If you spread the work load over several days, you’ll find that your Christmas dinner is transformed from an ordeal into a pleasure. Treat it like a slightly extended Sunday roast and suddenly everything will fall into place.  Always follow your own common sense rather than a recipe, if the timings seem wrong somehow. For example, if your bird looks like it’s cooking faster than it should, double check its temperature with a meat thermometer and, if necessary, bring everything else slightly forward.  A truly perfect Christmas dinner is a happy Christmas dinner, so even if you drop the bird and burn the pudding, if you laugh and have fun, everyone else will have a ball.

Emergency help for defrosting and roasting turkeys:

If you need advice about defrosting or roasting your turkey look up the following websites: or .

Christmas timetable:

*  Tasks that can be prepared a week in advance:

*  It’s worth making a really good chicken stock if you have time.  Freeze in 500ml batches.

*  The breadcrumbs can be made, weighed, labelled and frozen for the bread sauce and grape stuffing.

*  The leek soup can be made ahead and frozen.

*  The forcemeat balls can be half-cooked and frozen.

*  If making trifle, the sponge can be frozen ahead.

*  The Christmas pudding can be made any time from now until Christmas, but it can also be made on the day.

23rd or 24th December:

*  You can make the mulled wine jelly today or tomorrow.

*  You can make the cranberry sauce today or tomorrow.  

24th December:

*  Double check that you have everything that you need for the next day.

*  Chop lots of parsley, clingwrap tightly and chill.

*  If serving trifle make the custard and chill covered.

*  If serving trifle and not already made – bake the sponge.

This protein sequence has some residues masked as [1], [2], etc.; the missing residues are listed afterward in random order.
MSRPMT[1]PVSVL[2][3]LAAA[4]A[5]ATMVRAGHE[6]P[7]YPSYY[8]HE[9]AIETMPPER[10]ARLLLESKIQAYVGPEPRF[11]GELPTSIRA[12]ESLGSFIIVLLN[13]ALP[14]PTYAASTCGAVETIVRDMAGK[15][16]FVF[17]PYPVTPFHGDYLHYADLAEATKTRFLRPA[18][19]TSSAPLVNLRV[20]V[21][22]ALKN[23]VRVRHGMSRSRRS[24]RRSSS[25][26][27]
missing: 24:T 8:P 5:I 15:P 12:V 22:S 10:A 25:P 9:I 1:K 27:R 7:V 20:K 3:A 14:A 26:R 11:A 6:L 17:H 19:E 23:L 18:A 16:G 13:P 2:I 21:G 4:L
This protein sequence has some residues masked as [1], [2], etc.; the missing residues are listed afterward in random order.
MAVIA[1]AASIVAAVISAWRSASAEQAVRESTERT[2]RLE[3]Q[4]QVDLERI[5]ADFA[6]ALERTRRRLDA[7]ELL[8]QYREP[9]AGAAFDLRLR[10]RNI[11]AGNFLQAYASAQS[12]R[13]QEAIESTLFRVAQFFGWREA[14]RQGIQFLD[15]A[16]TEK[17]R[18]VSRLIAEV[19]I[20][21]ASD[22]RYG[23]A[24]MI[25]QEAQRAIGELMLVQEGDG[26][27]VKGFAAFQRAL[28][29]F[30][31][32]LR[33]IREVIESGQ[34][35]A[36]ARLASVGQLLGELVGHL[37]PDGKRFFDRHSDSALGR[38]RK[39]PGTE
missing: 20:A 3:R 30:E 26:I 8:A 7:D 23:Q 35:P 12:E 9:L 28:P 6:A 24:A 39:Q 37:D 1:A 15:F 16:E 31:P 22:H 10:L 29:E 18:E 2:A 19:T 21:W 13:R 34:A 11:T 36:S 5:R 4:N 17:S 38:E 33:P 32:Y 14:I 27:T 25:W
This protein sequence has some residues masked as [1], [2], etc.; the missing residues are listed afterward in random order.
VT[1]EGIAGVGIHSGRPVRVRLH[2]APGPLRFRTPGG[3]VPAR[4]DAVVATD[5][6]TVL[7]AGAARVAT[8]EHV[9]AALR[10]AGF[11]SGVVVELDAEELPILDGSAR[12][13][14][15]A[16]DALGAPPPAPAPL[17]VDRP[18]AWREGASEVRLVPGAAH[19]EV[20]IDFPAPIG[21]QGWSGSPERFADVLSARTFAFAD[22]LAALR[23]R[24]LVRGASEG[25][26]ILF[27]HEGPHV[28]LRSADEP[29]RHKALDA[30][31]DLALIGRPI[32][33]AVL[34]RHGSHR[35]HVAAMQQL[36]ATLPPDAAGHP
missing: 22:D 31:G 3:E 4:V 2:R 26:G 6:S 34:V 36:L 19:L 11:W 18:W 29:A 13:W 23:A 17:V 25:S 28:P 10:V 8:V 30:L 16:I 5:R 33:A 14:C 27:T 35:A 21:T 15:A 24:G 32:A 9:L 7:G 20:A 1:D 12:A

*  If serving, make the mulled wine jelly.

*  If serving Christmas pudding, make the orange crème fraiche, cover and chill.

*  Make your chosen stuffing and or forcemeat balls

*  Defrost the forcemeat balls in the fridge if frozen.

*  If stuffing your turkey – stuff today.

*  Work out the cooking times of everything tomorrow.  It is very important that you do this when feeling calm and relaxed as it is easy to miscalculate times when distracted by children opening presents and visitors enquiring about church services.

*  Write out a fresh timetable for tomorrow.

*  If serving Christmas lunch as opposed to dinner, it’s quite relaxing to prepare some of your raw vegetables on Christmas Eve. Carrots can be peeled and cut into batons then stored in ziplock bags.  Brussels sprouts can be washed and trimmed and stored in ziplock bags.  Potatoes can be peeled and cut into chunks and stored in a bowl of cold water. 

Christmas day:

Cook’s note:  Your day will be more relaxed if you serve your Christmas meal as dinner rather than lunch.  That way, it can be the grand finale of a lovely day.  Get everyone to dress up and insist on Champagne cocktails for all. 

*  While the kitchen is quiet and calm, make the Christmas pudding, if serving.

*  Take the turkey out of the fridge 2 hours before you want to cook it.